Imagine a Protestant suicide bomber hitting the Vatican. That’s the parallel of what happened in Saudi Arabia a few days ago. I discussed this a few minutes ago with host P.J. Maloney on KQV Radio in Pittsburgh.
The target was the Prophet’s Mosque in Medina. It marks the place where the Prophet Mohammad was buried. Four security guards were killed. It’s just the latest illustration of how cruel the hatred between the warring branches of Islam has become.
It became clear to me as early as 2006, at the height of the US-led war in Iraq, that the West was in over its heads there. The trigger was the bombing of the al-Askari Mosque in Iraq. The mosque was the Shiite equivalent of the Vatican. Its tall minarets were felled in that bombing, and a year later, another bombing destroyed the rest of the mosque.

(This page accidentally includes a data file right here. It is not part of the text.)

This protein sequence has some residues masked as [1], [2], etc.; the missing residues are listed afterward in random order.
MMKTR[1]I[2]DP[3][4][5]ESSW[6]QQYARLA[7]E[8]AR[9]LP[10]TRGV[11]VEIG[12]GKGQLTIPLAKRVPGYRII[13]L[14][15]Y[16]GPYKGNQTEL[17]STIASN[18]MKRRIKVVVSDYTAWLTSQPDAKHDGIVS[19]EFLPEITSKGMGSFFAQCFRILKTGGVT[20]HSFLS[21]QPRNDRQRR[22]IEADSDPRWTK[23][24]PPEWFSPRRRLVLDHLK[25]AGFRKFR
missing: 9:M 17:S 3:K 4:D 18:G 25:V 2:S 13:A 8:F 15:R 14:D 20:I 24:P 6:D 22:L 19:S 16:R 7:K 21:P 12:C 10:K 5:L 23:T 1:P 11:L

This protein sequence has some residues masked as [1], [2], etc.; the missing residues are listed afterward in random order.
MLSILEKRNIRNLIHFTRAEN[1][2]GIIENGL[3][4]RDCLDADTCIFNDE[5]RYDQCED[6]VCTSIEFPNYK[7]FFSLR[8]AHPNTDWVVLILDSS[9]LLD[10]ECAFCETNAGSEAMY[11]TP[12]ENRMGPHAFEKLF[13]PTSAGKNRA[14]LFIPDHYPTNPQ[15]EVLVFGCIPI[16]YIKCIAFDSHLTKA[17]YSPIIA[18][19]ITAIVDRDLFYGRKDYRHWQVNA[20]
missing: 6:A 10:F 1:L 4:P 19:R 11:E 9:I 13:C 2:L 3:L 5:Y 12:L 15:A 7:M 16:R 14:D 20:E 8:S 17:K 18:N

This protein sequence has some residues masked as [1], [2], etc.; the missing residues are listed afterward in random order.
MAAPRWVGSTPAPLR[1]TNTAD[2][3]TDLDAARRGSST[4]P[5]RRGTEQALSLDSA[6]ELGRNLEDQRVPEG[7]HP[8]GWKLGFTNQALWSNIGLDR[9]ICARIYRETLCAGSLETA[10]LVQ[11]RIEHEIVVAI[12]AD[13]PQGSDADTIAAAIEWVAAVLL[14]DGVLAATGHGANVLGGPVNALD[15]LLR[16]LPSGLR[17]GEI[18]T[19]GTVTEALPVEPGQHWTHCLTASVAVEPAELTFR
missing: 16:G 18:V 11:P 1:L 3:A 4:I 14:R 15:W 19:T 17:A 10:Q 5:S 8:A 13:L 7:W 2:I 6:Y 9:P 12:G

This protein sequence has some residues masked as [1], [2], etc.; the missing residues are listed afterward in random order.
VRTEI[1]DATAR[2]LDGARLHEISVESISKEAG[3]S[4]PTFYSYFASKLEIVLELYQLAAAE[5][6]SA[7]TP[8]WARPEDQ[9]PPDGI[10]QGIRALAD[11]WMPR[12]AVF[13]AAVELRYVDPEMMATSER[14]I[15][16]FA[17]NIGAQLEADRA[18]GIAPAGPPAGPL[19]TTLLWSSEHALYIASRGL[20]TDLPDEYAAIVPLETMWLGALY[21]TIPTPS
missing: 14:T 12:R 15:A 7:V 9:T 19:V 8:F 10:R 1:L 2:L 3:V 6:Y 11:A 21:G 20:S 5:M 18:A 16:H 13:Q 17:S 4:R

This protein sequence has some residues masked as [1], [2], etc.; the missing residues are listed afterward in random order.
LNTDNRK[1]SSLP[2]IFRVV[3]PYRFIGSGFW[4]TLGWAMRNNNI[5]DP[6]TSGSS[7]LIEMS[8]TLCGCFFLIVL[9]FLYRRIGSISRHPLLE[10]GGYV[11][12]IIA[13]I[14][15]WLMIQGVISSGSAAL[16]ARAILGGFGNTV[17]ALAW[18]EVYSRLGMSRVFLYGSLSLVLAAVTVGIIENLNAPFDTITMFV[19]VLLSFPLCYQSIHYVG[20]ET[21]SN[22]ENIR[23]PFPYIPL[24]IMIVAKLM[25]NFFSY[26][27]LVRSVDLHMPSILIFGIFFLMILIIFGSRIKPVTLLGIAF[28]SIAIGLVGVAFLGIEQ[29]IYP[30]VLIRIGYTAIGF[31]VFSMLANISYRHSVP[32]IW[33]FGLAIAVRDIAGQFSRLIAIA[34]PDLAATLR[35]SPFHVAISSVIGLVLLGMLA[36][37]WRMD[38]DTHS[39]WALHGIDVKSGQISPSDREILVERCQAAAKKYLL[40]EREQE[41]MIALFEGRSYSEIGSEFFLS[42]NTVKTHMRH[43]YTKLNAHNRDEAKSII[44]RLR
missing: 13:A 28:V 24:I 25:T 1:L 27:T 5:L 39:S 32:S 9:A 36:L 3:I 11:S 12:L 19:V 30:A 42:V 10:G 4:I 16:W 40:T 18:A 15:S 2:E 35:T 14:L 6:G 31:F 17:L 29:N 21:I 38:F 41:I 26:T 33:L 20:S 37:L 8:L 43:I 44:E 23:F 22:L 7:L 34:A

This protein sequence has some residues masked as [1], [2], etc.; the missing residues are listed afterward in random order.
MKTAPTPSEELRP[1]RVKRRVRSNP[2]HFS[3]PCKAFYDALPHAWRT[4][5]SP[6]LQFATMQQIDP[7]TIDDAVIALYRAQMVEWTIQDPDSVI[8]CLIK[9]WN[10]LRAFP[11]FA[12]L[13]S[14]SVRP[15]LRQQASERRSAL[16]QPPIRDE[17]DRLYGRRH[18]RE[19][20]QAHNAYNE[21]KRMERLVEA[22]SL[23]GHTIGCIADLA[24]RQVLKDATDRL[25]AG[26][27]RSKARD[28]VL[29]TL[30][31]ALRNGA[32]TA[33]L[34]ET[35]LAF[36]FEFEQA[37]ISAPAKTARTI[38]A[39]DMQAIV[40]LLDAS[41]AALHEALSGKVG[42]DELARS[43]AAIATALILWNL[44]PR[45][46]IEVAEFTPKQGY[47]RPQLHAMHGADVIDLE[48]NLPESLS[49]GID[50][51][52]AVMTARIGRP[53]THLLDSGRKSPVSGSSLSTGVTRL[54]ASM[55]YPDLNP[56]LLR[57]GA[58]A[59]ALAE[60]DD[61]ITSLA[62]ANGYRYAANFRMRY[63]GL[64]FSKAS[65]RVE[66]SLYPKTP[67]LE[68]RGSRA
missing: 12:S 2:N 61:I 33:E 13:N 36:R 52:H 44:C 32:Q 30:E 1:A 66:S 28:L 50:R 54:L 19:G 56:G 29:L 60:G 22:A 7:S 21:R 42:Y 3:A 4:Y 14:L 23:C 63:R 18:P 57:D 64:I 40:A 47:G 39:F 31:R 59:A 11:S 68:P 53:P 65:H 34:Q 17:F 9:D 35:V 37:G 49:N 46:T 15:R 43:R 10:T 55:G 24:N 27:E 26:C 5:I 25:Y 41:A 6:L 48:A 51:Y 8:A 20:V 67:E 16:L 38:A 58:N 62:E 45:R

I concluded then, and it’s just been reinforced, that there is no way the West can stop this conflict. The solution must come from within the people, when they’ve had enough of this hatred, when they decide that life is more important. That could take years or generations.
In the meantime, the West can try to rebuild its influence slowly and positively by aiding the people, starting with the refugees. It’s counter-intuitive to a world power to admit there’s nothing to be done in the short term–but it’s a whole new world out there, and we need to accept that and deal with it.